When I returned to Cedar City after going to the World Fantasy Convention in early November, I was surprised – and appalled – to find merchants, especially our single “big-box” chain store – busy replacing the Halloween displays and immediately putting up Christmas decorations and sales promotions.  There was little space or mention given to Thanksgiving.  And I wondered if this happened to be a mere local phenomenon.  Then I went on my whirlwind tour for Scholar and discovered that in all the cities I visited, the same thing was happening.  In fact, more than two weeks before Thanksgiving, I didn’t seen any commercial references to Thanksgiving, only to Christmas, and in most stores and malls Christmas music was playing.  Then I read where some merchants were pressing to begin the Christmas madness sales at midnight on Thanksgiving Day, forcing sales personnel to stay up all night or to do with little sleep – to cram in a few more hours of sales madness, pushing “black Friday” into Thanksgiving Thursday.

Years ago, I remember reading a short story by Fred Pohl called “Happy Birthday, Dear Jesus,” that was set in a future where the “Christmas season” begins in September, and, of course, I’m sure that many readers found that delightfully exaggerated back in 1956, when the story was first published, but Fred certainly anticipated a point we’ve almost reached.

To say that I find this trend disturbing would be an understatement.  Halloween and Christmas squeezing out Thanksgiving?  A Christmas buying season now beginning in October?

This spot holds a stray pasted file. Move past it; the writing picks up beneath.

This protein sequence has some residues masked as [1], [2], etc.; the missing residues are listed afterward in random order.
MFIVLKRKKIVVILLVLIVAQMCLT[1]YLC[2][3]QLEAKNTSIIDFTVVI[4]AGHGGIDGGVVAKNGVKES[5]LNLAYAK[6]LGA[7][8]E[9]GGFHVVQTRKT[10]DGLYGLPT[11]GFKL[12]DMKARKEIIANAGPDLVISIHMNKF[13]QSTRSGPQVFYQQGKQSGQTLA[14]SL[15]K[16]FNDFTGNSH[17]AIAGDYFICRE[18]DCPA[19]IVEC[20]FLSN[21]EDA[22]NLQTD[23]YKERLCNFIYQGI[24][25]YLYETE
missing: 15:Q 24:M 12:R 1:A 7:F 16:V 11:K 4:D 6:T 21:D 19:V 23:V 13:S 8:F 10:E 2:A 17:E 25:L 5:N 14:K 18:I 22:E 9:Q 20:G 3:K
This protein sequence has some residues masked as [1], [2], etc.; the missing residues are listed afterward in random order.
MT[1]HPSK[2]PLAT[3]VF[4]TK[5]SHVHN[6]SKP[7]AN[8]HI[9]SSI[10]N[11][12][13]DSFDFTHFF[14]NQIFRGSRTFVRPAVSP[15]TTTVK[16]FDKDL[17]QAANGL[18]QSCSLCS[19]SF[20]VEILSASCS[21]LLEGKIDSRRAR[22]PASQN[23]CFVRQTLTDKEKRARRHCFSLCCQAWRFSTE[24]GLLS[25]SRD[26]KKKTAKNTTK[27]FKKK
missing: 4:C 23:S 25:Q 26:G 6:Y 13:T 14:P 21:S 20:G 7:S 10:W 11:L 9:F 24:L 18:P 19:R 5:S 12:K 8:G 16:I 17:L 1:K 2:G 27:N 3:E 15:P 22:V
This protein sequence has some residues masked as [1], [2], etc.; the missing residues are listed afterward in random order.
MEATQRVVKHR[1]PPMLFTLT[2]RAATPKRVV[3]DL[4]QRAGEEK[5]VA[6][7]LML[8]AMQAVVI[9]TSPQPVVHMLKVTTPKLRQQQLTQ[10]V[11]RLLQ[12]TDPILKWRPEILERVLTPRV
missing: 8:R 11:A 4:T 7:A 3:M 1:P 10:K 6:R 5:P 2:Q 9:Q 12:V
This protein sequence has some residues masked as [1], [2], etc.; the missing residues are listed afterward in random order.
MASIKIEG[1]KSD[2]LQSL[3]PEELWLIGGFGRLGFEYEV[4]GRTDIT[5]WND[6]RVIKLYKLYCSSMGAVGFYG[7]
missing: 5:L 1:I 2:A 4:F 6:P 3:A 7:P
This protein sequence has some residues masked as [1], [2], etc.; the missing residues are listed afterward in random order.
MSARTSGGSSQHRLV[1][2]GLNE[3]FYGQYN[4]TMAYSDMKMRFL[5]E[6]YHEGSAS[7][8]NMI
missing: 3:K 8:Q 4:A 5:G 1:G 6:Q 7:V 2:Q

Yet, on reflection, it’s certainly understandable.  Thanksgiving was a holiday originally celebrated for giving thanks for having survived hard times and having attained modest prosperity.  And how many people really give thanks today?  After all, don’t we deserve all the goods and goodies we have?  Aren’t we entitled to them?  Then, too, Thanksgiving doesn’t put that much loot in the pockets of the merchants.  It’s a time for reflection and quiet celebration at home.  It requires personal time and preparation to be celebrated properly.  You just can’t go out and spend money and buy love or assuage your guilt with material gifts.  You have to consider what your blessings are, and what you’re thankful for… and reflect upon those who don’t have much for which to be thankful.

Christmas and Halloween have much in common in current American culture.  They’ve become all about the goodies – both for the consumer and the merchants… and both our son, who manages an upscale men’s fashion outlet in New York City and my editor have made the point that the comparative success or failure of the year depends on how much they sell in the “Christmas” season.  They’re certainly not alone, and many jobs, and the earnings of many workers, depend on such sales.  Yet, the economic health of a nation depending on holiday conspicuous consumption?  That’s frightening in itself. Add to that that such consumption is crowding out times of personal family reflection and an appreciation of what we do have for a frenzy devoted to what we don’t have.

Economic necessity or not… couldn’t we still reserve a small space of dedicated time for Thanksgiving between the buying and selling frenzy?









2 thoughts on “Good-bye?”

  1. Tim says:

    Way back when…ok not so far back but in 1984 I worked at an upscale deparment store in Southern California called Buffums. Starting Sept 1st it was my job to man the Christmas Section. So while annoying is not a very recent happening


  2. Neal says:

    It has gotten so bad that I will not even listen to a radio station playing Christmas music anymore. It is O.K. for a couple of days, but FOUR weeks straight?

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